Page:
How True Botanicals’ Founder Hillary Peterson Turned A Cancer Diagnosis Into A Career Opportunity

Yasmin Nouri

Yasmin is the host of the "Behind Her Empire" podcast, focused on highlighting self-made women leaders and entrepreneurs and how they tackle their career, money, family and life.

Each episode covers their unique hero's journey and what it really takes to build an empire with key lessons learned along the way. The goal of the series is to empower you to see what's possible & inspire you to create financial freedom in your own life.

How True Botanicals’ Founder Hillary Peterson Turned A Cancer Diagnosis Into A Career Opportunity

After getting diagnosed with thyroid cancer, Hillary Peterson committed to becoming healthier, but quickly realized the beauty products she used were full of toxins.

On this episode of the Behind Her Empire podcast, True Botanicals founder Hillary Peterson discusses her journey in creating a non toxic and sustainable skincare brand.


“In my early thirties I was diagnosed with thyroid cancer,” Peterson said. “I wanted to do everything I could to live the healthiest possible life. And through that exploration, I was really shocked to find that my skincare products had toxins in them, and specifically, endocrine disrupting toxins.”

Peterson knew something had to change. She decided she could create the products she wanted that didn’t exist in the current market. While working as a consultant for Levi’s, she spent her free time researching the beauty industry, different products and consulting with skin care and environmental experts.

“Early on, we had done a clinical trial against a leading moisturizer, and the product dramatically outperformed that moisturizer. So then what I did is I took that information, and brought it to New York,” she explained. “I was able to say this is the moisturizer, ‘here are the results. This is how our product outperform so that I could get them to take the product home and use it. And that's how we developed an initial cult following for what still is one of our core products: Renew Pure Radiance Oil.”

True Botanicals combines science with nature to make clean products that are not only good for your skin, but the environment. They use glass and aluminum for packaging to make recycling easier. They require that every ingredient is “safe certified.”

Peterson said they were self-funded for two years, and to keep the business afloat, funding decisions were centered on specific products rather than branding and marketing.

“We focused on investing in the products themselves, the quality of the ingredients,” Peterson explained. “And we were literally blending the products ourselves for those early years.”

That do-it-yourself mentality translated into their marketing strategy as well. True Botanicals relied heavily on word of mouth and building a reputation among the skincare scene.

“So I knew from my experience with my prior role that word of mouth and establishing a real reputation for the products in the brand was key,” she said. “So I started off with a heavy focus on PR.”

Rather than taking on the role herself, Peterson also made the decision to hire a CEO who was an expert in the beauty industry.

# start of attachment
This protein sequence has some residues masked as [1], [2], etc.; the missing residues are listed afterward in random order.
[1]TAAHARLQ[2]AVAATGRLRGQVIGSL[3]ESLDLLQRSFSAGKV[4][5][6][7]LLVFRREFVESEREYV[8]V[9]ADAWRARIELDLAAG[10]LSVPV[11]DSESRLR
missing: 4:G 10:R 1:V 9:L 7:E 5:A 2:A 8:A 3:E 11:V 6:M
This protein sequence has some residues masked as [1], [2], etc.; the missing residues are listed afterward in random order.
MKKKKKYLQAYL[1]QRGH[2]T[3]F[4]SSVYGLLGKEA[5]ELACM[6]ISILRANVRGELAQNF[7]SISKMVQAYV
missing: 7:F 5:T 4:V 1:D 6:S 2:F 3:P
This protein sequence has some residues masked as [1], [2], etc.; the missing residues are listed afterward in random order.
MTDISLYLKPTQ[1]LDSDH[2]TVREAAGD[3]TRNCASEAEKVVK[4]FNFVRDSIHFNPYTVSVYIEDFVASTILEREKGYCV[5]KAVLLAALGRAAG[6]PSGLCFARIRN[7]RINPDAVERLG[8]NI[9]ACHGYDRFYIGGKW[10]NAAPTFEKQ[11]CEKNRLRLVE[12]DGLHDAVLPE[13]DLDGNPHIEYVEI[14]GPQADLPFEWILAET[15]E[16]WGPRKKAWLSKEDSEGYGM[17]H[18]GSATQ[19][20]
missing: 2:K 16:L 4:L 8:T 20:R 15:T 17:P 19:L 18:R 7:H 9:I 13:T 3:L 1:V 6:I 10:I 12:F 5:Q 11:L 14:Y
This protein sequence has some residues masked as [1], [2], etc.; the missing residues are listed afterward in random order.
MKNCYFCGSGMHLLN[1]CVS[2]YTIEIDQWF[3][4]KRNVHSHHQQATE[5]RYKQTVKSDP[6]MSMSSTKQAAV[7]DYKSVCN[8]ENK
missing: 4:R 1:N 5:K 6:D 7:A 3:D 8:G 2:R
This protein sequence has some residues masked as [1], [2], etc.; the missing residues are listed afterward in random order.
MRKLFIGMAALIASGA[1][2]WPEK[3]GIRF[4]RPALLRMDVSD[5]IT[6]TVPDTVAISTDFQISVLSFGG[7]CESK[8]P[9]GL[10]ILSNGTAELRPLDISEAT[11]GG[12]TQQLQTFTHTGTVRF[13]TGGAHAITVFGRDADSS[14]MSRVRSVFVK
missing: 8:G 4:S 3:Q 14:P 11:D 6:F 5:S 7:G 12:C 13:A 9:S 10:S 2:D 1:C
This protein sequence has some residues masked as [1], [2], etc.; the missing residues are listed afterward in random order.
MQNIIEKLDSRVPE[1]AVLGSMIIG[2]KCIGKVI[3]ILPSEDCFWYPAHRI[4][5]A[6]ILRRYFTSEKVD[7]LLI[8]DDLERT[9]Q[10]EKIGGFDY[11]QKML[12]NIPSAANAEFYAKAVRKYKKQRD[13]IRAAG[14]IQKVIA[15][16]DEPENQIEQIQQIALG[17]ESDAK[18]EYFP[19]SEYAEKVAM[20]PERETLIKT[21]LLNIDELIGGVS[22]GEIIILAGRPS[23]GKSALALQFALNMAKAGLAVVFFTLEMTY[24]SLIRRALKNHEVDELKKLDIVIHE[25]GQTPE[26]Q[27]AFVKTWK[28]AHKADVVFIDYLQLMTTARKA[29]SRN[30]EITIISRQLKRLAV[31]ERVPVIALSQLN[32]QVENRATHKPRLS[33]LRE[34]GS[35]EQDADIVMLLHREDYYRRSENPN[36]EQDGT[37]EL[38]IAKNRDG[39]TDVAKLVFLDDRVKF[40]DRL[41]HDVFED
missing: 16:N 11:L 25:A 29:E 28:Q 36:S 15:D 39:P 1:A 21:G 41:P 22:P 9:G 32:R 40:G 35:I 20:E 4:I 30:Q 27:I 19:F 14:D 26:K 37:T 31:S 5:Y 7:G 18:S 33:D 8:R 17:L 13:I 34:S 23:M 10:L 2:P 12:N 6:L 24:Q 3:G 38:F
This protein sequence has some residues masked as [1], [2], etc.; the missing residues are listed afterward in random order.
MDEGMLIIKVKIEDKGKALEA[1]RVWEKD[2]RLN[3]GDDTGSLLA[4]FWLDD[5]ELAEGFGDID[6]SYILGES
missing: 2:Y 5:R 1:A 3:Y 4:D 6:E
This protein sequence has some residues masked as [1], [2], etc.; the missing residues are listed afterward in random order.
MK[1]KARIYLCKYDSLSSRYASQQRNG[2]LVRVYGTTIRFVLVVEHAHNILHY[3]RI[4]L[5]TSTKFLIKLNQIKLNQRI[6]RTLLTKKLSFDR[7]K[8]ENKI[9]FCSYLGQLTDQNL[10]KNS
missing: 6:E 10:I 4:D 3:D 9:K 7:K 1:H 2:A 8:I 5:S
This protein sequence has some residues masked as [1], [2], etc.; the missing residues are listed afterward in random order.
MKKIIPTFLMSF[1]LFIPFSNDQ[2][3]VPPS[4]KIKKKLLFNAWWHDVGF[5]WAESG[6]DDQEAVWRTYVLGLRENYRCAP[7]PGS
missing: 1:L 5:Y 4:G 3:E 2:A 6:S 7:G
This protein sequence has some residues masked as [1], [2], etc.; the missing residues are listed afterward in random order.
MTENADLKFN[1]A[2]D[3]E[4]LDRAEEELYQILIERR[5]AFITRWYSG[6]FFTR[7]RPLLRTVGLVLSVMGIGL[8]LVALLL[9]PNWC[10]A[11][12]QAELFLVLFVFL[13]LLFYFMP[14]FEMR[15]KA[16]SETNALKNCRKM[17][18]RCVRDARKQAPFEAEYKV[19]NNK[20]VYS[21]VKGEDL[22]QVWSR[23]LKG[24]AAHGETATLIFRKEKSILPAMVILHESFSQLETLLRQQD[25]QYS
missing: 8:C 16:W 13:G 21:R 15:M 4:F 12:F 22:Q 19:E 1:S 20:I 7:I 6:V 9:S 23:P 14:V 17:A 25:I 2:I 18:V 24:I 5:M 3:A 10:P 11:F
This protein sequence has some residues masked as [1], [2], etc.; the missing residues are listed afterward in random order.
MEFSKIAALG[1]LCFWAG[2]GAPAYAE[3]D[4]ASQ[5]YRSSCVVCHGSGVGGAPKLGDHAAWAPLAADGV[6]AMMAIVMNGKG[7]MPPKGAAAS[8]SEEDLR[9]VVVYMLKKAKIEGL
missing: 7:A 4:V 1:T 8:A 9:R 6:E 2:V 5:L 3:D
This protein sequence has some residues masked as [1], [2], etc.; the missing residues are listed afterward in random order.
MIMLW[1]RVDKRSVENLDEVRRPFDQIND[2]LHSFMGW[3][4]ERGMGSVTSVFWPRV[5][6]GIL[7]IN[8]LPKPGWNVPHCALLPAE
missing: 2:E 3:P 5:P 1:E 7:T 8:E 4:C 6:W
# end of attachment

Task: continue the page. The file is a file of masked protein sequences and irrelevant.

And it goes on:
“I think one thing that was just an incredible, pivotal step for me was to hire a CEO who's a beauty industry veteran,” she said. “And she in turn brought on people who really understand this industry and I feel like they're helping us to continue to evolve in a way that emulates beauty industry best practices, while innovating and doing things differently.”

For the most part, True Botanicals’ rise to fame was relatively smooth sailing. However, Peterson said early on there was one crisis involving an issue with a supplier that resulted in discontinuing their number two best-selling product.

“Our ingredient supplier had not disclosed to us that there was BHT preserving our retinol,” she said. “So we were making a product with BHT in it, and we didn't know it. And that was definitely a crisis just in terms of making a really tough decision. But we thought about it overnight, and we actually called up Women's Wear Daily, and we made an announcement. So we discontinued our number two selling product.”

In the end, the tough decision paid off. True Botanicals later created a retinol alternative that Peterson said she’d “much rather use anyway.”

“It was just one of those decisions where we prioritized our values and commitment,” she said.

For Peterson, entrepreneurship is a path that requires a lot of determination, but it also comes with a lot of flexibility.

“I found a lot of opportunities to be sitting at the kitchen table, while my kids were doing homework, and I could be doing work myself,” she said. “That was a really fantastic aspect of being an entrepreneur.”

dot.la social and engagement intern Gitanjali Mahapatracontributed to this post.

This podcast is produced by Behind Her Empire. The views and opinions expressed in the show are those of the speakers and do not necessarily reflect those of dot.LA or its newsroom.

Hear more of the Behind Her Empire podcast. Subscribe on Stitcher, Apple Podcasts, Spotify, iHeart Radioor wherever you get your podcasts.

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Why Women’s Purchasing Power Is a Huge Advantage for Female-Led Leagues

Samson Amore

Samson Amore is a reporter for dot.LA. He holds a degree in journalism from Emerson College. Send tips or pitches to samsonamore@dot.la and find him on Twitter @Samsonamore.

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Samson Amore

Samson Amore is a reporter for dot.LA. He holds a degree in journalism from Emerson College. Send tips or pitches to samsonamore@dot.la and find him on Twitter @Samsonamore.

LA Tech Week: How These Six Greentech Startups Are Tackling Major Climate Issues
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